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J.D.C. Parley in Paris Addressed by U.N. Commissioner on Refugees

October 29, 1952
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The five-day annual conference of Joint Distribution Committee Field directors which is being held here, was today addressed by Dr. G.J. ###, United Nations High Commissioner for Refugees, and Pierre ###, deputy director of the Provisional Intergovernmental Committee for the Movement of Migrants from Europe. They pointed out that one of the most crucial problems facing the western world is the fate of displaced persons who have been living in DP camps ever since the end of the war.

Moses W. Beckelman, overseas director-general of the J.D.C., told the parley that lack of visas was the greatest ### block to a solution of the refugee problem. He noted that the J.D.C. was particularly concerned with the problem of the “hard core” cases among Europe’s remaining Jewish DP’s. He pointed out that nearly 10,000 Jews remaining in Germany could not emigrate under normal resettlement programs because of physical disabilities contracted in Nazi concentration camps.

Mr. Beckelman pointed to the widening gap between the current resettlement programs and the growing member of Jews seeking to leave Europe. He reported that during the first two months of 1952, the J.D.C. helped 4,500 Jews leave Europe for the United States, Canada, Australia and other countries, but received applications for migration assistance from 5,000 other Jews during the same period. The list of European Jews registered with the J.D.C. for migration assistance has grown to 13,000, he said, urging international and intergovernmental action to lower immigration barriers. He said the J.D.C. sponsors 75 percent of all Jews who emigrate from Europe.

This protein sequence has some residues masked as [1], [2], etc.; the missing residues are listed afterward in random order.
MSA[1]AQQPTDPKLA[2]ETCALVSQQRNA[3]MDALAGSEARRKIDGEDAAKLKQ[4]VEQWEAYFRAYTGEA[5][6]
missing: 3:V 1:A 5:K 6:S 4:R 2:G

A “full scale attack” on hunger, sickness and poverty among the 500,000 Jews living in North Africa and Iran was proposed at the parley. The launching of such a program, it was said, would enable the J.D.C. to “change the course of history” by attacking basic causes of squalor and disease afflicting most Jews in Moslem lands. At the same time, it was pointed out that the large Jewish population there would help to make up in a few years the centuries of human progress which they have missed.

The J.D.C. conference beard reports from representatives of the organization in Iran, Morocco and Tunisia. All three officials pointed to “the heartening progress” in the fight against ignorance and disease launched by the J.D.C. in their areas. Currently J.D.C. and goes to 75,000 persons in Morocco, 25,000 in Tunisia and 15,000 in Iran.

Printing to the “vast needs, still (?)” because of the limited nature of the agency’s program, the three J.D.C. field directors urged expansion of operations in North Africa and Iran as a “top-priority item.” They pointed out that the “great strides forward” made by Jews in the Moslem world since J.D.C. began its work there are a “guarantee of progress for the future.”

The three J.D.C. field supervisors emphasized the “rich potentialities” of the Jews of North Africa and Iran Iran for being useful, healthy citizens of their native counties or of Israel, where many hope one day to settle. They concluded their reports with praise for the cooperation extended to them by local government authorities–by the French protectorate power in Tunisia and Morocco as well as by government ### in Iran.

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